The press release starts with a header, including the always-present tag line in capital letters stating, "FOR IMMEDIATE RELEASE." The header also contains the contact information for the person that can be reached for more information (name, email and phone number) as well as the date of the release.
The FOR IMMEDIATE RELEASE and date are always left justified, while the
contact information is right justified.
Immediately after the header, you'll find the headline (don't get those two confused!), which serves as a bold announcement to get the reader's attention and succinctly tell them what the release is about – all in eight words or less. But headlines don't need to be full sentences, although they should be written in present tense (even though the rest of the press release is written in past tense) with clear, direct language and action verbs.
Dateline and lead
After the headline, you’ll find the dateline. The dateline is the city name in capital letters, followed by the state abbreviation in most cases, and then a dash.
Next up is the lead, which acts a subheader, expanding on the important points of the release for the reader – all within 32 words.
This is the meat and potatoes of the press release, so cover the Who, What, When, Where, How, and What’s Next of your statement in the body. Share this information directly and clearly, without elaborate or flowery language. If you start using words like “super,” “special,” “best,” “amazing,” or even “very,” the media contact reading it will know right away that you’re an amateur just looking to promote their business.
In the first paragraph of the body, always answer the question, “Why should they (the media contact and their readers) care?”
It’s a good idea to include a direct link to your company’s website in the first paragraph of the body, as well as cite data, statistics or other references with their corresponding links. Statistics, data, and facts about the real estate market, local sales, mortgage markets, buyers or sellers, etc. are great to share, so make sure they are clearly featured.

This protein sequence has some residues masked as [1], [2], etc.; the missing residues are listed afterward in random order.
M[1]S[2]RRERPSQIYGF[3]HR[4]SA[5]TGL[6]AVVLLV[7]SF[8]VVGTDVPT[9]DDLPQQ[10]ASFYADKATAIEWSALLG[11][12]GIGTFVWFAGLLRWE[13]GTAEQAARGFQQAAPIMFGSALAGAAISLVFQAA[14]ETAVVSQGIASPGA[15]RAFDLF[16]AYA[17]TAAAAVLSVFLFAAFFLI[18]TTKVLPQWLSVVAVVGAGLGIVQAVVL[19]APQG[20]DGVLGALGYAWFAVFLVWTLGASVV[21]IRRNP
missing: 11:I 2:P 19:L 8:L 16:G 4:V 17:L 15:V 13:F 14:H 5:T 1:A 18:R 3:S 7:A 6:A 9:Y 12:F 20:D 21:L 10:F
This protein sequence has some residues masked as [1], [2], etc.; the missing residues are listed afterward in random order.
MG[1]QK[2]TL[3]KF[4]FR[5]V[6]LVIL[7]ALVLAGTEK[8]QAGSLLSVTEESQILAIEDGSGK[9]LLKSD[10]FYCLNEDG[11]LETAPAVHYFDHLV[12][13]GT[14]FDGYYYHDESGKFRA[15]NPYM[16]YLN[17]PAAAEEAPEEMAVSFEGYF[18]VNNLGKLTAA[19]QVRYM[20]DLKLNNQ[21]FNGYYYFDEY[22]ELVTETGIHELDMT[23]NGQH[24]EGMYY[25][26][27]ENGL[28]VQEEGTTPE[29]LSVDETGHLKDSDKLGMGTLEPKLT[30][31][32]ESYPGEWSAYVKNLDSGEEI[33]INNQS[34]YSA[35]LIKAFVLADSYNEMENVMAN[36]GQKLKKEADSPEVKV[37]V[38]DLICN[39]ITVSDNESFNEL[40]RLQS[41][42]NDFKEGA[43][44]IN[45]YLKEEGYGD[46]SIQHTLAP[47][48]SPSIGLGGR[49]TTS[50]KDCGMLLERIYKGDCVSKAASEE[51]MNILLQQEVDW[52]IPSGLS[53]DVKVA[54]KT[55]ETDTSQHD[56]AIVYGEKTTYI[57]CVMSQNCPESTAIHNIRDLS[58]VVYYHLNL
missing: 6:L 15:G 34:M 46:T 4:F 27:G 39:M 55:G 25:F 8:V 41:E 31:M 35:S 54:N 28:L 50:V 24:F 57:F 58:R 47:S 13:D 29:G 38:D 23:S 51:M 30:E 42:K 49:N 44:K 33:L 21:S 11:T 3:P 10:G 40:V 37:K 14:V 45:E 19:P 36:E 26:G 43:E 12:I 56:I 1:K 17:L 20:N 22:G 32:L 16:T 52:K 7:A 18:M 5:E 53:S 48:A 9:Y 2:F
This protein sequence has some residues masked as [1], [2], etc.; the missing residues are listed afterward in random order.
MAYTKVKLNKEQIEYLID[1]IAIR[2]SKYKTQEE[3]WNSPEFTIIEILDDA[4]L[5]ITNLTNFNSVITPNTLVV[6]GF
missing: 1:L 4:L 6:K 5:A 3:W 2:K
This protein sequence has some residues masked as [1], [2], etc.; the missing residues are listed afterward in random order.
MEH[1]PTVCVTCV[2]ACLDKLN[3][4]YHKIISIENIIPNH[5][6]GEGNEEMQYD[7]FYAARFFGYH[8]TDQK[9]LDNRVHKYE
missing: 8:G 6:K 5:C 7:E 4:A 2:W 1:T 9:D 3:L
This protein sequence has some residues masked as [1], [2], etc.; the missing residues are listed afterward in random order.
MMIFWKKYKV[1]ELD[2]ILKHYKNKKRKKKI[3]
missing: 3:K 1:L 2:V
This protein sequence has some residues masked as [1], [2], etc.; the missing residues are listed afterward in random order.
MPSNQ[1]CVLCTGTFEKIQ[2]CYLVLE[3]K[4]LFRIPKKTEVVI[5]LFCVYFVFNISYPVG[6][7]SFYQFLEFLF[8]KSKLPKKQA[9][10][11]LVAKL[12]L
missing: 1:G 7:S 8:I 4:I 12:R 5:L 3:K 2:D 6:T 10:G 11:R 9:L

Good quotes humanize the information and also add credibility.So, round-out the information you're trying to convey with a quoted statement. Every press release should have at least one quote; two is ideal, but you should never have more than three quotes.
Quotes can come from a credible source like the company president, happy client, official or agency, or another third party that's involved. Of course, this is the ideal place to submit your own quote, offering some sage advice and key takeaways. THIS is the best way to get your name injected into the news story and shared widely in the media!
The last paragraph of the press release doesn’t focus on the story or the relevant announcement but adds some background and supporting information for the reader to put in context. This can be a little bit about the sender/company (the Realtor/Mortgage Broker/Business Owner and their service), and even the field. You can also cover how you are different and future trends or next steps the reader should be aware of.
Three pound signs are placed at the bottom of a press release, signaling to the reader that they've reached the end of the document (and that they aren't missing any pages.) Sometimes you'll also see "End" instead of these three pound signs to conclude the release.
Speaking of end, that's all for today! Oh, I almost forgot...